Lastly, you need a break mentally. All the intervals and structure and pressure take their toll. So does the constant cycle of hope, pressure, and the attending feelings of every race result, good and bad. Take some mental time to get your psyche back to equilibrium where every weekend isn’t a pass/fail test on your self worth. (If you’re winning every weekend that’s great. Now, it’s time to upgrade or race a harder race.) Get away from what you feel like you “should” be doing and just do nothing. Or do the things you want to do but haven’t been able. I have told every client (or potential client) who has emailed me this week that I don’t want to hear from them before January 1. I don’t want to write you a plan right now and I don’t want you following one. You’ve got 11 other months to do that, so let’s get off to a good start on that by taking some time off now.

If you’re like most athletes you’re also having a hard time with your season being over. You’ve worked really hard and accomplished a lot of goals, but with ’cross over it’s hard to really focus on what’s next. That lack of a subsequent goal for process or results oriented bike racers can often lead to melancholy or depression. Taking a break is a great time to get focused on something else. Figure out a core workout. Get started on yoga. I’m personally thinking about trying Brazilian Ju Jitsu.

Doesn't this look like fun? Ju Jitsu may not be your cup of tea, but the important thing is that it's not training on a bike. Find something that will be fun and keep you fresh for next season. photo: Peter Huys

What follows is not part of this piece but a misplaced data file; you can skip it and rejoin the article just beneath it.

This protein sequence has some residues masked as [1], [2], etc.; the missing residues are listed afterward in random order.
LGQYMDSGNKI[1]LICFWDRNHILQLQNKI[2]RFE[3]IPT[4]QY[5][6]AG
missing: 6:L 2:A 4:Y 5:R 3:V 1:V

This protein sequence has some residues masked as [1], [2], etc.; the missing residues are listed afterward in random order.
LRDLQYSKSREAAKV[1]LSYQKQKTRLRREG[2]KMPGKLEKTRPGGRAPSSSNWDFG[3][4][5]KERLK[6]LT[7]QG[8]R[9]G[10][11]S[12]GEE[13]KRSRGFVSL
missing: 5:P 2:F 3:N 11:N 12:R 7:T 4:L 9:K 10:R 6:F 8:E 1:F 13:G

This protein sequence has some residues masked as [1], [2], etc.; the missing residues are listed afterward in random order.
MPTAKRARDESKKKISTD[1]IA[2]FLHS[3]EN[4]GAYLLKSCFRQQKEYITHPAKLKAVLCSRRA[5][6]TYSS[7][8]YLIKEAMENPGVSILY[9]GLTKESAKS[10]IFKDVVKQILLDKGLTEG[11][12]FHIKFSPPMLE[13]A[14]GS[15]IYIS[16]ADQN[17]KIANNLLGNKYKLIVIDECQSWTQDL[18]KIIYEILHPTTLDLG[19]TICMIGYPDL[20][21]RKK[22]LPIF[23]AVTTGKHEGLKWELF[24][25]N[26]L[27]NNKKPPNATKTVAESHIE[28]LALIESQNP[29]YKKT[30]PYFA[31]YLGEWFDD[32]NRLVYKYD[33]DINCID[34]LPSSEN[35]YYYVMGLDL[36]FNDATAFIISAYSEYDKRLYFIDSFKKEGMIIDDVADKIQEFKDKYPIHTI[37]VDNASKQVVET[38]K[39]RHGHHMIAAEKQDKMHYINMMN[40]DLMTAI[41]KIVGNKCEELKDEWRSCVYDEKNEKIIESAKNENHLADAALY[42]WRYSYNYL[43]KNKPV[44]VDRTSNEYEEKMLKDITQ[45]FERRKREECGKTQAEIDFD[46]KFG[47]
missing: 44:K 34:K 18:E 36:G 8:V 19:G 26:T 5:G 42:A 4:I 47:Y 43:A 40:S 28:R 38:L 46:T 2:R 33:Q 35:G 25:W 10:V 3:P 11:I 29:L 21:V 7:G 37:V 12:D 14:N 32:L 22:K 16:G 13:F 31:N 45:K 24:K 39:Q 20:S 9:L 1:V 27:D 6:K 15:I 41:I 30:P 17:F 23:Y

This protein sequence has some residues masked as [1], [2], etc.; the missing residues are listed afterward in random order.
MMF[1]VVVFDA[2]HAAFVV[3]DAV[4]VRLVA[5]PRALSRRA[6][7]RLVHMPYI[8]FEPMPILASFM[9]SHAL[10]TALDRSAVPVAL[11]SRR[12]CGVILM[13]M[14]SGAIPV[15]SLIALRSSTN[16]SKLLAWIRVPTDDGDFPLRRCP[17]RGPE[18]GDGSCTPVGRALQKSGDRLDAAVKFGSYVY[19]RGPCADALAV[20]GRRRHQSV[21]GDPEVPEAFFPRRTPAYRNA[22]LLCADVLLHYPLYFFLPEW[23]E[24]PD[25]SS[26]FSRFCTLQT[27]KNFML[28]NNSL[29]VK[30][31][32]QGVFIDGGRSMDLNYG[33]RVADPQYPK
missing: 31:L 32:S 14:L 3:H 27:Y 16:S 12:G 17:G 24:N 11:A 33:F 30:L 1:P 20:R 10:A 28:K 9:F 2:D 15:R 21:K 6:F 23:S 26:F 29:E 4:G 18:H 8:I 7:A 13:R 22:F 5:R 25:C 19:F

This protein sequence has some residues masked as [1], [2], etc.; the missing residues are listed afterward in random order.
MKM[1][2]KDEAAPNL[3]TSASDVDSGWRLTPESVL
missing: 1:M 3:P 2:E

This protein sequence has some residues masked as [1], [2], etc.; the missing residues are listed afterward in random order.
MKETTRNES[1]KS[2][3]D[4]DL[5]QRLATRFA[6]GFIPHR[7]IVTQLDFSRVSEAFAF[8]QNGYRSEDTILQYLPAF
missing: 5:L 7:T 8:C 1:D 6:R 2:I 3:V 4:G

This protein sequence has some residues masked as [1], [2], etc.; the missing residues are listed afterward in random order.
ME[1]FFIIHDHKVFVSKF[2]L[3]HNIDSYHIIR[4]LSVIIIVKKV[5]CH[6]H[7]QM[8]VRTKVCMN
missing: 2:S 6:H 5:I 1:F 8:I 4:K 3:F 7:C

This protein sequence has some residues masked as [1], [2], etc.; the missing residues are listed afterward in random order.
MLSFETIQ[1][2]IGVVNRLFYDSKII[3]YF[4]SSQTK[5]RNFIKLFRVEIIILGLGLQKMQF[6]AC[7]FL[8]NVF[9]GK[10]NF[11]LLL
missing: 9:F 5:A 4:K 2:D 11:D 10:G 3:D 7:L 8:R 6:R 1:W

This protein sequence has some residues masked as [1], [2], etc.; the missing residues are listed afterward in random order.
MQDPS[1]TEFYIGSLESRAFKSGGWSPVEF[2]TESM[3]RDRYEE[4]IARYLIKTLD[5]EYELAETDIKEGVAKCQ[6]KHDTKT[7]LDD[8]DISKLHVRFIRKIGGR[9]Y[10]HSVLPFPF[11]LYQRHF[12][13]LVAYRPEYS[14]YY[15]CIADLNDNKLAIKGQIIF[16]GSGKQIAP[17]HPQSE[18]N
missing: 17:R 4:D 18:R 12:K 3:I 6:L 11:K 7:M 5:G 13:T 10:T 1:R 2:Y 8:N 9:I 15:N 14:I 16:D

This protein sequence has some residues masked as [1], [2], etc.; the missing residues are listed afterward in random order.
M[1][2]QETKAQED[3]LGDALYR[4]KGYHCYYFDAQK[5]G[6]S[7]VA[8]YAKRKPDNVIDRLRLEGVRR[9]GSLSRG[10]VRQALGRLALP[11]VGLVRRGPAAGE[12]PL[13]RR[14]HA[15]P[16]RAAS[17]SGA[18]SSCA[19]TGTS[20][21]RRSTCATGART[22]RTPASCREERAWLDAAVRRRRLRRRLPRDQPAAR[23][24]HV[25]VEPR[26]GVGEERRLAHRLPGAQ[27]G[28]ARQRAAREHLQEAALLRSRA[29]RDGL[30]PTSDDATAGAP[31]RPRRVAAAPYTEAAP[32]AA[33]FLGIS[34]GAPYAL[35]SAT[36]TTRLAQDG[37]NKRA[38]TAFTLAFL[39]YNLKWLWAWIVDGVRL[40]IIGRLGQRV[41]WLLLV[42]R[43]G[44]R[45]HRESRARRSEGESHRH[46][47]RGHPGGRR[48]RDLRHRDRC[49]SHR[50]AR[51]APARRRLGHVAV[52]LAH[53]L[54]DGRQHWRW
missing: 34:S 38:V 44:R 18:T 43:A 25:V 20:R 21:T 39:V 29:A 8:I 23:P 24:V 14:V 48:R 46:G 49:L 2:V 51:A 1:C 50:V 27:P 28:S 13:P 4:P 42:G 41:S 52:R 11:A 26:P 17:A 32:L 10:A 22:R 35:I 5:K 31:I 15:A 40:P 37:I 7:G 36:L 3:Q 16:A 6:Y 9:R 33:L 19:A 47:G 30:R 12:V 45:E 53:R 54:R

Doesn’t this look like fun? Ju Jitsu may not be your cup of tea, but the important thing is that it’s not training on a bike. Find something that will be fun and keep you fresh for next season. photo: Peter Huys

I took up running last year and it was great except I blew out my knees. Find something, anything, to focus your time and energy on. The added benefit is that you develop a life outside cycling (gasp!) and that’s also a good long-term plan for avoiding depression when cycling is not available to you due to weather, time constraints, or injury.

One thing I would encourage you to do a couple of weeks after your season ends is to take stock of your year and write some things down. What did you do this year that you’d like to replicate next year? This reflection could include a lot of things like what intervals you did, how you packed your bag, the tire pressure you ran, results you achieved. Write those down as goals for next year.